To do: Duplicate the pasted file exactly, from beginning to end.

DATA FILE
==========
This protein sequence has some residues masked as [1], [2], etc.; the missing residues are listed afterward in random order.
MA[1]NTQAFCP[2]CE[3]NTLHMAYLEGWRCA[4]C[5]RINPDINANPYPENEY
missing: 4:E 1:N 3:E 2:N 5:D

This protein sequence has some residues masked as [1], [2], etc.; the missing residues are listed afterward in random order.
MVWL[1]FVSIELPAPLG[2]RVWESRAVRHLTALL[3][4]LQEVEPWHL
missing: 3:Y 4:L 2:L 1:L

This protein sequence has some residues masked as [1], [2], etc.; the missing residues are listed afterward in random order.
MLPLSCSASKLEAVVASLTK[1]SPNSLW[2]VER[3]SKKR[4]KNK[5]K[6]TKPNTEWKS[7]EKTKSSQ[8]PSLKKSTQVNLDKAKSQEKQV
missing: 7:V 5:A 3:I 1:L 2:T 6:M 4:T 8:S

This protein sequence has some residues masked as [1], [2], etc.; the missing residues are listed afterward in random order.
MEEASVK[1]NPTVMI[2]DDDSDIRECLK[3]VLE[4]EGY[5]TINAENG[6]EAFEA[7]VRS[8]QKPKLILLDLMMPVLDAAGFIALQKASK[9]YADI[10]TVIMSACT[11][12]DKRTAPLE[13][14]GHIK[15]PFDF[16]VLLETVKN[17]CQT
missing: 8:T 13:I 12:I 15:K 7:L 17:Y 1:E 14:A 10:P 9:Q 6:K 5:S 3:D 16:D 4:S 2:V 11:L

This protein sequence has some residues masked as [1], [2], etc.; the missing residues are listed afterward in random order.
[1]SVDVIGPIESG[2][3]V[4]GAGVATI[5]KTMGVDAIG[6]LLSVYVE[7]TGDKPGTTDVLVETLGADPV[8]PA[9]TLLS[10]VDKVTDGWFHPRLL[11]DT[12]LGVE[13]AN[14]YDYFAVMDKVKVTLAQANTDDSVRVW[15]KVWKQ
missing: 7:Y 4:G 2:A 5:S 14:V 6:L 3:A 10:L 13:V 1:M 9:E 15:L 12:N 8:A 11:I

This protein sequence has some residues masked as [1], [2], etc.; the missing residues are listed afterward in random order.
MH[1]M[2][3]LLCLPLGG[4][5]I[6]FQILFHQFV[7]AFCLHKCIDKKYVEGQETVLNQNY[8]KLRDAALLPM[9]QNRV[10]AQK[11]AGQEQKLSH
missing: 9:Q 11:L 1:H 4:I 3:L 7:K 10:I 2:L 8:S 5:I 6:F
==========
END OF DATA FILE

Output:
This protein sequence has some residues masked as [1], [2], etc.; the missing residues are listed afterward in random order.
MA[1]NTQAFCP[2]CE[3]NTLHMAYLEGWRCA[4]C[5]RINPDINANPYPENEY
missing: 4:E 1:N 3:E 2:N 5:D

This protein sequence has some residues masked as [1], [2], etc.; the missing residues are listed afterward in random order.
MVWL[1]FVSIELPAPLG[2]RVWESRAVRHLTALL[3][4]LQEVEPWHL
missing: 3:Y 4:L 2:L 1:L

This protein sequence has some residues masked as [1], [2], etc.; the missing residues are listed afterward in random order.
MLPLSCSASKLEAVVASLTK[1]SPNSLW[2]VER[3]SKKR[4]KNK[5]K[6]TKPNTEWKS[7]EKTKSSQ[8]PSLKKSTQVNLDKAKSQEKQV
missing: 7:V 5:A 3:I 1:L 2:T 6:M 4:T 8:S

This protein sequence has some residues masked as [1], [2], etc.; the missing residues are listed afterward in random order.
MEEASVK[1]NPTVMI[2]DDDSDIRECLK[3]VLE[4]EGY[5]TINAENG[6]EAFEA[7]VRS[8]QKPKLILLDLMMPVLDAAGFIALQKASK[9]YADI[10]TVIMSACT[11][12]DKRTAPLE[13][14]GHIK[15]PFDF[16]VLLETVKN[17]CQT
missing: 8:T 13:I 12:I 15:K 7:L 17:Y 1:E 14:A 10:P 9:Q 6:K 5:S 3:D 16:D 4:S 2:V 11:L

This protein sequence has some residues masked as [1], [2], etc.; the missing residues are listed afterward in random order.
[1]SVDVIGPIESG[2][3]V[4]GAGVATI[5]KTMGVDAIG[6]LLSVYVE[7]TGDKPGTTDVLVETLGADPV[8]PA[9]TLLS[10]VDKVTDGWFHPRLL[11]DT[12]LGVE[13]AN[14]YDYFAVMDKVKVTLAQANTDDSVRVW[15]KVWKQ
missing: 7:Y 4:G 2:A 5:S 14:V 6:L 3:A 10:L 13:V 1:M 9:E 15:L 12:N 8:A 11:I

This protein sequence has some residues masked as [1], [2], etc.; the missing residues are listed afterward in random order.
MH[1]M[2][3]LLCLPLGG[4][5]I[6]FQILFHQFV[7]AFCLHKCIDKKYVEGQETVLNQNY[8]KLRDAALLPM[9]QNRV[10]AQK[11]AGQEQKLSH
missing: 9:Q 11:L 1:H 4:I 3:L 7:K 10:I 2:L 8:S 5:I 6:F